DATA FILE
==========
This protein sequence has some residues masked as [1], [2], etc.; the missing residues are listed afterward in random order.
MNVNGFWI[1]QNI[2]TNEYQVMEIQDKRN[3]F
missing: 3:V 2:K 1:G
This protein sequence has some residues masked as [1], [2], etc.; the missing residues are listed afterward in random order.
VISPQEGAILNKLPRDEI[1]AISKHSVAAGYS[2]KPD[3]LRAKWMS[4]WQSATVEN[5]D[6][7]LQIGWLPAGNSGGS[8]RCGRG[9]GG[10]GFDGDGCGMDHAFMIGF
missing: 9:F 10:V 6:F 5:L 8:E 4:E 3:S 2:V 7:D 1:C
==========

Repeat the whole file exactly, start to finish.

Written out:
This protein sequence has some residues masked as [1], [2], etc.; the missing residues are listed afterward in random order.
MNVNGFWI[1]QNI[2]TNEYQVMEIQDKRN[3]F
missing: 3:V 2:K 1:G
This protein sequence has some residues masked as [1], [2], etc.; the missing residues are listed afterward in random order.
VISPQEGAILNKLPRDEI[1]AISKHSVAAGYS[2]KPD[3]LRAKWMS[4]WQSATVEN[5]D[6][7]LQIGWLPAGNSGGS[8]RCGRG[9]GG[10]GFDGDGCGMDHAFMIGF
missing: 9:F 10:V 6:F 5:L 8:E 4:E 3:S 2:V 7:D 1:C